Tanger’s Strongest Sources Of Differentiation
- When a major department store closes its stores, the surrounding tenants suffer collateral damage.
- Many leases contain co-tenancy clauses that give the operating tenants the right to reduce their rent or possibly vacate their premises when a department store goes dark.
- Tanger has built its platform on properties that are easily reconfigured to minimize tenant turnover downtime.
As I explained in an article last week, Washington Prime (NYSE:WPG) and other investors recently made “an 11th-hour bid to save Bon-Ton Stores Inc.’s (OTCPK:BONTQ) 120-year-old business that operates around 250 stores and employs more than 20,000 people across 23 states.”
WPG has a history of making investments in operating entities, such as two common area local craft beer installations (with an additional six either under construction or in the planning phase), four Shelby’s candy shops in operation (and WPG continues to open new locations), and forming a venture capital JV led by the former CEO of one of the world’s largest restaurant companies. Source
In a recent investor deck WPG explains that the company is “creating dynamism” that “includes bringing exciting events and activities” to assets. The mall REIT is hoping it can ‘deliver differentiated collateral material to tenants and sponsors’ by debunking “the notion that a tenant should be confined to the ‘four walls’ which demarcate their space.”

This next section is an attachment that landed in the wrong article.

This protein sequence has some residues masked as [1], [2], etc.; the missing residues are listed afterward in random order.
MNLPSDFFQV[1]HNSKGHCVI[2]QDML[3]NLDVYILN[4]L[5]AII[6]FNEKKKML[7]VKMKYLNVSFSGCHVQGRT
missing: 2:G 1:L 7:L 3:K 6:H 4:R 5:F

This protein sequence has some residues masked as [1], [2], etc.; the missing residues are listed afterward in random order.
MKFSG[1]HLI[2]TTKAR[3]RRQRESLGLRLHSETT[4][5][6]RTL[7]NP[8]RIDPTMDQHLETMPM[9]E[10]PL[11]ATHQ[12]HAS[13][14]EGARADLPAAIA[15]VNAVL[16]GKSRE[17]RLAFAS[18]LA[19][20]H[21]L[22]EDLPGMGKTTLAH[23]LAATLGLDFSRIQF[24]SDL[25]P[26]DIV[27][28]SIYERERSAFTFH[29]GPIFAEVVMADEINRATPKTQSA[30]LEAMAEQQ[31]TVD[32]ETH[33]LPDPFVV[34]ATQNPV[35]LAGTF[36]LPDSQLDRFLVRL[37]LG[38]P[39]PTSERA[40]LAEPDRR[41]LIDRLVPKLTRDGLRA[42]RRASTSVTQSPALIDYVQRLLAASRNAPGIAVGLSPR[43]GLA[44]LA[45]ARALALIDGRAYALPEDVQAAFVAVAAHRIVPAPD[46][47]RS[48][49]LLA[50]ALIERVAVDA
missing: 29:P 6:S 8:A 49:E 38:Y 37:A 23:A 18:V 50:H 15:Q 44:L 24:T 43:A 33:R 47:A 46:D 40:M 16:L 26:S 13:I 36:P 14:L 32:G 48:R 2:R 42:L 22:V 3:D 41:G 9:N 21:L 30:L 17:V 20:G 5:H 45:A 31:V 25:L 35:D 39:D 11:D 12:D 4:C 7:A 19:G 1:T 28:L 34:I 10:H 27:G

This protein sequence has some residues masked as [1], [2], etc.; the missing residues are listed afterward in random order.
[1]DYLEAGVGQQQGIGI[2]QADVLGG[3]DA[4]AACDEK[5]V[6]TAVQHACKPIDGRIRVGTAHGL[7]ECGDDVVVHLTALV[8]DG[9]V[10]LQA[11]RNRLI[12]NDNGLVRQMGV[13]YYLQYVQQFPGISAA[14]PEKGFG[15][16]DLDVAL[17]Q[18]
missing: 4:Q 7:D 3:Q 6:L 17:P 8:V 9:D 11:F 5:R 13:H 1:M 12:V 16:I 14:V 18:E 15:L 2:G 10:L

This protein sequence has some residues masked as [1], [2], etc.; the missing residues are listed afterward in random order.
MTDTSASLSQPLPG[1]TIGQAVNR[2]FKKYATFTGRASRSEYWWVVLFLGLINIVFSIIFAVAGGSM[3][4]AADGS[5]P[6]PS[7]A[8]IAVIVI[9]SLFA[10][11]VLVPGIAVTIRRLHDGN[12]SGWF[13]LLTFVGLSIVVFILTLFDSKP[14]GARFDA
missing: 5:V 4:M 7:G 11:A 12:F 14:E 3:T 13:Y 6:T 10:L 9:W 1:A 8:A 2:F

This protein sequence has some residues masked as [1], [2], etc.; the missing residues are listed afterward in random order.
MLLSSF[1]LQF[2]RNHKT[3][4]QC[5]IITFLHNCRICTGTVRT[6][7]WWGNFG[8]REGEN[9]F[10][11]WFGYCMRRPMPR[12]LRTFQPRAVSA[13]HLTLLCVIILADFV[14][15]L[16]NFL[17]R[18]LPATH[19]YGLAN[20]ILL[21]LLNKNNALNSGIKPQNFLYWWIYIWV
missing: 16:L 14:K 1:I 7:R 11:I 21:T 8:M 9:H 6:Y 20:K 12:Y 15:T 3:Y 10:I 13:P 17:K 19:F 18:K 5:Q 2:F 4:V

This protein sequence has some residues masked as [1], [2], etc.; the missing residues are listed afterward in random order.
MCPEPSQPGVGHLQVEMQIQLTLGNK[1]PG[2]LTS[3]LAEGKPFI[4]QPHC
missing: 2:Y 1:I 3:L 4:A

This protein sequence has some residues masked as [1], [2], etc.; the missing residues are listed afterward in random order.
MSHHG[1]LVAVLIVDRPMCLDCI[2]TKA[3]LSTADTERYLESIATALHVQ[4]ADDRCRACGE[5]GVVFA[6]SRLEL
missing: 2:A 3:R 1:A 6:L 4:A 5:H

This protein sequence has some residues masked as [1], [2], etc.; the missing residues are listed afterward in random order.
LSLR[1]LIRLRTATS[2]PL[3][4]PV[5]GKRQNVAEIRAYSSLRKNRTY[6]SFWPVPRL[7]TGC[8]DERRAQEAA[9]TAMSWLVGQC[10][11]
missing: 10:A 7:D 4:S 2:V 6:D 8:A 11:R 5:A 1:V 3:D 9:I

The future of Bon-Ton is in doubt and WPG’s portfolio includes 15 stores, 13 of which are owned by the REIT. While there is some debate as to the impact of some or all of the Bon-Ton store closings, there is little doubt that WPG’s dividend is at risk.
WPG’s annual dividend is $1.00 per share, and FFO/share is estimated to be $1.52 per share in 2018. As Dane Bowler points out, much of the difference between FFO and AFFO (Adjusted Funds from Operations) is cap-ex; however, re-tenanting a dark department store, compared with a small shop, carries enhanced risk.
For the purposes of modeling, assume that Bon-Ton were to close 10 WPG assets, I estimate that the “all-in” occupancy costs could exceed $5 million ($2.00 rent plus $3.00 NNN costs). However, the impact outside of the “four walls” could double or possibly triple that number.
When a major department store closes its stores, the surrounding tenants suffer collateral damage, and many leases contain co-tenancy clauses that give the operating tenants the right to reduce their rent or possibly vacate their premises when a department store goes dark.
Without reviewing the individual tenant leases there is no way to project the impact to WPG’s portfolio, if multiple stores close. However, there is little doubt that WPG’s dividend will become more stressed if Bon-Ton closes stores, and that is precisely why I consider the REIT a sucker yield.
While WPG and other mall REITs continue to address major department store closings, there is one REIT that has zero exposure to big boxes. This company has built its platform and properties that are easily reconfigured to minimize tenant turnover downtime, while also providing a highly diversified tenant base, the majority of which are publicly-held, high credit quality retailers.